Samuel Berman's A History of Jewish Literature, on page x, tells us:
The Encyclopedia Of Islam entry cited by the "Islamic Awareness" team (page 1046) has some interesting perspectives concerning how, and where, Muhammad lifted the information which he used to create his tale:
The "Islamic Awareness" team desperately attempts to side step the issue of Almighty God being so deceitful as to trick the Israelites into the worship of an idol, something God detests, by causing the Golden Calf to moo. The question of whether, or not, God would deceive people into sinning highlights the differences between the God of Christianity and the god of Islam. The Quran testifies that Allah is a deceiver:
Further passages which claim that Allah is a deceiver or schemer include Suras 8:30 and 3:54. Allah even misleads people and has actually created people to burn in Hell:
"Those whom Allah wills to guide, He opens their breast to Islam; Those whom He wills to leave straying, - he makes their breast close and constricted, as if they had to climb up to the skies: thus does Allah lay abomination on those who refuse to believe." Sura 6:125
"Many are the Jinns and men we have made for Hell." Sura 7:179
"Allah leads astray whomsoever He will and guides whomsoever he will." Sura 14:4
With this view of God, I wonder if the "Islamic Awareness" team has ever considered the possibility that Allah is deceiving them? If we compare the Muslim god with the God worshiped by Christians, we find that God is Holy and Faithful,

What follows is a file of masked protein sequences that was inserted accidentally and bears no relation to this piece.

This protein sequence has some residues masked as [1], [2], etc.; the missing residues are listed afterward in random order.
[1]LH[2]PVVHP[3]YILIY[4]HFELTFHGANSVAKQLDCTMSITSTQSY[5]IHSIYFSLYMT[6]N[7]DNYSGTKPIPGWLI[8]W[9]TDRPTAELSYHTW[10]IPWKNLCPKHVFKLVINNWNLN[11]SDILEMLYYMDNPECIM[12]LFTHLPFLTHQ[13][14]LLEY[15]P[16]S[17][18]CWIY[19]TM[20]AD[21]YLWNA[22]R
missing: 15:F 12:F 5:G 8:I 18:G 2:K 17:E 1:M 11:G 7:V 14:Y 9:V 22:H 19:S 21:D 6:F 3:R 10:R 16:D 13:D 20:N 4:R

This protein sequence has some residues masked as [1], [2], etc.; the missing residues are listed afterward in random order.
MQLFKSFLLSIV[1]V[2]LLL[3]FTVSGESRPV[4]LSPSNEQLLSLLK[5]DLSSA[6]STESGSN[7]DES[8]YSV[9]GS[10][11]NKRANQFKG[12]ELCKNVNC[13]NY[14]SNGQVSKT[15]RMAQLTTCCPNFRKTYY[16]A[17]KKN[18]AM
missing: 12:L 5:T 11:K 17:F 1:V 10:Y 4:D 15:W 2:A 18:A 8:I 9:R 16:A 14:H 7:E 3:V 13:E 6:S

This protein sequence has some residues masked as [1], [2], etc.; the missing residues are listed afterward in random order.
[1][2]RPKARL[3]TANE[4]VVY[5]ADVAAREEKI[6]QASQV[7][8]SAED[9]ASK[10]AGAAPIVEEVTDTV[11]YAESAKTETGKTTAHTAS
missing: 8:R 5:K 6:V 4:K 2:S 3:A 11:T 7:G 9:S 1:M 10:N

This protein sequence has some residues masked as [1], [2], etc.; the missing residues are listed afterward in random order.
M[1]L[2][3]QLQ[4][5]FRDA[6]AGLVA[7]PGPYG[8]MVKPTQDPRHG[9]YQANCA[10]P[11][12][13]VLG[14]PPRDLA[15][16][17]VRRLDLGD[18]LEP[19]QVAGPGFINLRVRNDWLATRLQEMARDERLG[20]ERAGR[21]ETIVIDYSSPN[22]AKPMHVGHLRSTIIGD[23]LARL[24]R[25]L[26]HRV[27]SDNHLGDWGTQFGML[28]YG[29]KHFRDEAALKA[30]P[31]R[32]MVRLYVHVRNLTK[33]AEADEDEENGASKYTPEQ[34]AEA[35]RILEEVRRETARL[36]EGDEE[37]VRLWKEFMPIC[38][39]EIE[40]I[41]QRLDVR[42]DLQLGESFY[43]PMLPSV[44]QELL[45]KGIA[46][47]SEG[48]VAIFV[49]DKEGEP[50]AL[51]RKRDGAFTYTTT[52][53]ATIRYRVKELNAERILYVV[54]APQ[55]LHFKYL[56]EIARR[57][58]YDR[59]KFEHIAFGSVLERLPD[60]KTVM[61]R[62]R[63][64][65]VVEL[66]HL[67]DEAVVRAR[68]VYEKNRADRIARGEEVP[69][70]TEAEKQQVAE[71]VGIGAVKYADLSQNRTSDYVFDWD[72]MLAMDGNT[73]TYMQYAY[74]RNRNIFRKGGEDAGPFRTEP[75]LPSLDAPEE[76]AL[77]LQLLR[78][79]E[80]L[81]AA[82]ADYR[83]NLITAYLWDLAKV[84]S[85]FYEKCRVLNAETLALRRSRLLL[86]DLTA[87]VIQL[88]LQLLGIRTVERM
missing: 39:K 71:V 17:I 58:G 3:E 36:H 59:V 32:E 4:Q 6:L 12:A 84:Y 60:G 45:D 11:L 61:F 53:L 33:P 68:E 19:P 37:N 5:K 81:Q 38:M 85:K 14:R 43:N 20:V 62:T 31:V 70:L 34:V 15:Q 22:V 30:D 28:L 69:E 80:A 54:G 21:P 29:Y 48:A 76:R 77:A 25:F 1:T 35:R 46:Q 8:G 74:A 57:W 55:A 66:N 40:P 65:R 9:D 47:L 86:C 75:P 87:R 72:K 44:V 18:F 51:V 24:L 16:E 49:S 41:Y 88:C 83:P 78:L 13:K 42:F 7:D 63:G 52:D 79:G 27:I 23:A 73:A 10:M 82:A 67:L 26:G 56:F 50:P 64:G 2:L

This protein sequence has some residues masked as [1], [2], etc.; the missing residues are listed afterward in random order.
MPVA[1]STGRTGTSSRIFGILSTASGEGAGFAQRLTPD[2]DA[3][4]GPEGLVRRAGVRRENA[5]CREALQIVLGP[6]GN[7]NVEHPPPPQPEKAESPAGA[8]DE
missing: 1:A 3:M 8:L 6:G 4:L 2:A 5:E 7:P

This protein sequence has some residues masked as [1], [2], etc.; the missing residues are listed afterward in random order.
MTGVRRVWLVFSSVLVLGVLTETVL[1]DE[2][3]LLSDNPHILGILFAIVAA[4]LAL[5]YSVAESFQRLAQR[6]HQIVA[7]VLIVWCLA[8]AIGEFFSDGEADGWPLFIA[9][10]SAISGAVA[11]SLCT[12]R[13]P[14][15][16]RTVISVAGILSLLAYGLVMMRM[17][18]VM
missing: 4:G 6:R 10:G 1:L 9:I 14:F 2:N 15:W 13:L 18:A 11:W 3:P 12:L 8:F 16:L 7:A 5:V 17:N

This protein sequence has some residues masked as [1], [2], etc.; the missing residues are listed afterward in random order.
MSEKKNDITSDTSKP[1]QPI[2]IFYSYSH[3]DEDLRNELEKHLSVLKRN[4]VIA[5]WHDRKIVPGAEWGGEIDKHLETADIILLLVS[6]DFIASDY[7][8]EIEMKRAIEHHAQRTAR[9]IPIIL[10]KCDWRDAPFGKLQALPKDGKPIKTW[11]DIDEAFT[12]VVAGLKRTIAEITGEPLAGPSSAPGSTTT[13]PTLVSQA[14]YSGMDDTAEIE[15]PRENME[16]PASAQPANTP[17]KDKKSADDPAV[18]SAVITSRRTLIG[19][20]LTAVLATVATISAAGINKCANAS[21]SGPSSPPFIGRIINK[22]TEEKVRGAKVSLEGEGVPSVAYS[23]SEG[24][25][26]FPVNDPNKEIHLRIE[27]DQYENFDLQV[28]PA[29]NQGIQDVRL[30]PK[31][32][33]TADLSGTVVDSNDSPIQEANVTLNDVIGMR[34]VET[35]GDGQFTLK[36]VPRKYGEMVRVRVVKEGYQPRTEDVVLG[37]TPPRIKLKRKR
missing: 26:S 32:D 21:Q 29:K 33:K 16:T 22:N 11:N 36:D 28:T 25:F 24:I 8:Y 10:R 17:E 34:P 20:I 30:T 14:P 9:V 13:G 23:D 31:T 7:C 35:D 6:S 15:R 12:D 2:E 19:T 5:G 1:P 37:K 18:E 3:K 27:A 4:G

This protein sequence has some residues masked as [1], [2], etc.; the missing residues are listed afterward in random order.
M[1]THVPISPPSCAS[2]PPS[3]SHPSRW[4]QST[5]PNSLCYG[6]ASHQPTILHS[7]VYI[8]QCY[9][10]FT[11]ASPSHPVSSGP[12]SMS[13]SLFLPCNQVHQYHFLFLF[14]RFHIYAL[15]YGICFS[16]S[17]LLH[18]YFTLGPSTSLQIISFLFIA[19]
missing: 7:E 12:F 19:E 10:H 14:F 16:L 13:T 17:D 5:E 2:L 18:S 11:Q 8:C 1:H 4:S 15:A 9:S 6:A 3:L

The quality of Faithfulness is essential to God's being because without it, He would not be God. If God acted in a way that was unfaithful, it would be to act contrary to His nature, and this is impossible:
"Let us hold fast the profession of our faith without wavering; for He is faithful that promised." Hebrews 10:23
For God to mislead the Israelites into worshiping an idol is unthinkable based on the Faithfulness and Holiness of God. God does not test people through deception:
The "Islamic Awareness" team then employs the Tu Quoque fallacy in a somewhat bizarre argument:
In other words, if my religion has a problem, then so does yours. As a Bible believing Christian, I do not accept such things as a sign of anything - God is not the deceiver, that distinction belongs to Satan. Bleeding statues, crying icons, milk drinking Ganesh statues, the Shahada in the tomato, and false prophets such as Muhammad, Joseph Smith, and Sun Yung Moon are deceptions created by man and/or Satan.
The Bible warns us:
For false Christs and false prophets will appear and perform great signs and miracles to deceive even the elect--if that were possible. (Matthew 24:24)
Does this prove that Muhammad borrowed his tales from the Midrash? No, it does not. In fact, Jewish scholars, such as Berman, tell us that they have no idea of the original text of the Midrash Tanhuma-Yelammedenu, or how much of it can be attributed to Rabbi Tanhuma. However, the question cannot be so easily dismissed with the selective quotations of the "Islamic Awareness" article.
What Is The Source Of The Story Of Cain & Abel In The Qur'ân: Pirke De-Rabbi Eli'ezer Or Midrash Tanhuma?
Is The Qur'ân's Story Of Solomon & Sheba From Targum Sheni? ,